The men he’d spent time with recently were all Marines and they weren’t much for trendy themed balls. As a matter of fact, they only attended one ball each year, and that occurred on November 10th. No matter where he’d been on that date each year since his enlistment, they all had managed to gather together in far-flung places to celebrate their brotherhood.
“I think I’ll pass on the ten-year high school reunion,” Derek stated, hoping his mother had heard him clearly. “I’m here to visit with my family and make sure Dad gets the rest he needs before I go back to my brothers in the Corps.”
“That’s what your father and I wanted to tell you,” Helen gushed, as if she’d done Derek a favor. Ben nearly choked once again on his cherry Jell-O. Jackie took a step back, attempting to fade into the background as she crossed her arms and settled in to hear what gossip she could share with her friends. Her gaze was on his reaction, recording him as if he were on video. He didn’t recall her hanging out with Tessa back in the day, but maybe that had changed since they worked together in the same ward. He honestly didn’t want to hear what his mother may have cooked up, but there was no stopping her now that she’d gained momentum. “Tessa wasn’t going to attend either, but I suggested to her that she just had to go with you and keep you company since you didn’t have a date either. You’ve been with us every second of the day, making sure your father and I have everything we need. It’s time you go out, catch up with your old friends, and have some fun.”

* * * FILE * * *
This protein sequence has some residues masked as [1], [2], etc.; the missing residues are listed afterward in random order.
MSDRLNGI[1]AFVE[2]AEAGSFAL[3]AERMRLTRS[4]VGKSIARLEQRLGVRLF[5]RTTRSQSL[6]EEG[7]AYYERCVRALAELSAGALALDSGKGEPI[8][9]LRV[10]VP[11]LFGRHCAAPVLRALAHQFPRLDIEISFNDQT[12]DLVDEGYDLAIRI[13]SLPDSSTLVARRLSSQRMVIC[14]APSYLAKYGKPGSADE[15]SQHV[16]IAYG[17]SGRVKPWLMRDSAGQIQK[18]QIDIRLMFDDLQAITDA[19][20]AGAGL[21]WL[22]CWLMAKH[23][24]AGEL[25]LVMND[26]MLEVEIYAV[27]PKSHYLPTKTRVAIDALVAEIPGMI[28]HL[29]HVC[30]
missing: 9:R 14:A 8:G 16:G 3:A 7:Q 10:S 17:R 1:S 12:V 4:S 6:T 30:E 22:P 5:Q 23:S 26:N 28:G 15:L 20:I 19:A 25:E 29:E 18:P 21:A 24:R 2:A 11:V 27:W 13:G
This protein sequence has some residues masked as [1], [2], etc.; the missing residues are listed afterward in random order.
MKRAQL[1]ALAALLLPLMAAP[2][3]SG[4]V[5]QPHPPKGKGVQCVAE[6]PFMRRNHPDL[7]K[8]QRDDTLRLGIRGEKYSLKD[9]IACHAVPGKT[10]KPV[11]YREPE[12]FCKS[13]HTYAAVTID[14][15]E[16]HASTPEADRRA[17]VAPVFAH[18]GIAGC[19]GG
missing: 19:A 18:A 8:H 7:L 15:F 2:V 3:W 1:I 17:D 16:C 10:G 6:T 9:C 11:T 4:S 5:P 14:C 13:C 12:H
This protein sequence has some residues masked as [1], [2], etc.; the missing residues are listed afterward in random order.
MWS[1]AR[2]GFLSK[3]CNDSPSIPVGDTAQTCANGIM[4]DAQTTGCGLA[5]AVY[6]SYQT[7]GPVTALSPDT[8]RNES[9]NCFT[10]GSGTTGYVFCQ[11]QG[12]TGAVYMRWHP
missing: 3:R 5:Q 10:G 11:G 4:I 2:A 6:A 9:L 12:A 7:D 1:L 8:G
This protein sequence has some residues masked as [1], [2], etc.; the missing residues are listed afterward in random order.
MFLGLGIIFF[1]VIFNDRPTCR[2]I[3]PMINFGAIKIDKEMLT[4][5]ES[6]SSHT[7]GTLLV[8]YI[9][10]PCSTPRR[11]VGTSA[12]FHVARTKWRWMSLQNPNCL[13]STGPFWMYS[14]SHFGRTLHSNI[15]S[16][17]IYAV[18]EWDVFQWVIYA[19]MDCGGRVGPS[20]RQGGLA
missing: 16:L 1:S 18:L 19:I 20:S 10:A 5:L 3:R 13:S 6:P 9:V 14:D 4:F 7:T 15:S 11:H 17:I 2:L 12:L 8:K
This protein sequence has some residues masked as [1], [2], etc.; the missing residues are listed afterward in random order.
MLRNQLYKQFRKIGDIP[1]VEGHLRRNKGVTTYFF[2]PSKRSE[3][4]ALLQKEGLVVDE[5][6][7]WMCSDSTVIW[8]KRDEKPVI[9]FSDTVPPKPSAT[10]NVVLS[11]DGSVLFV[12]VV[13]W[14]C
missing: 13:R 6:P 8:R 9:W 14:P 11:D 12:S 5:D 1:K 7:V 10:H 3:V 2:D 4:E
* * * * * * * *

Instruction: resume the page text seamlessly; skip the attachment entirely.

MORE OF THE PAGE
Two weeks. That’s the standard period of emergency leave granted to Marines like Derek, who had received a red cross notification with occasion to take away from his post in Afghanistan. All he’d wanted to do was come home to square things away, ensure his father was in stable health, and then head back overseas to complete his mission. Focusing on his assignment was something he’d lived and breathed for the past ten years. His life had changed from what it was. He didn’t have time to go to reunions and he certainly didn’t need his mother to set him up on dates.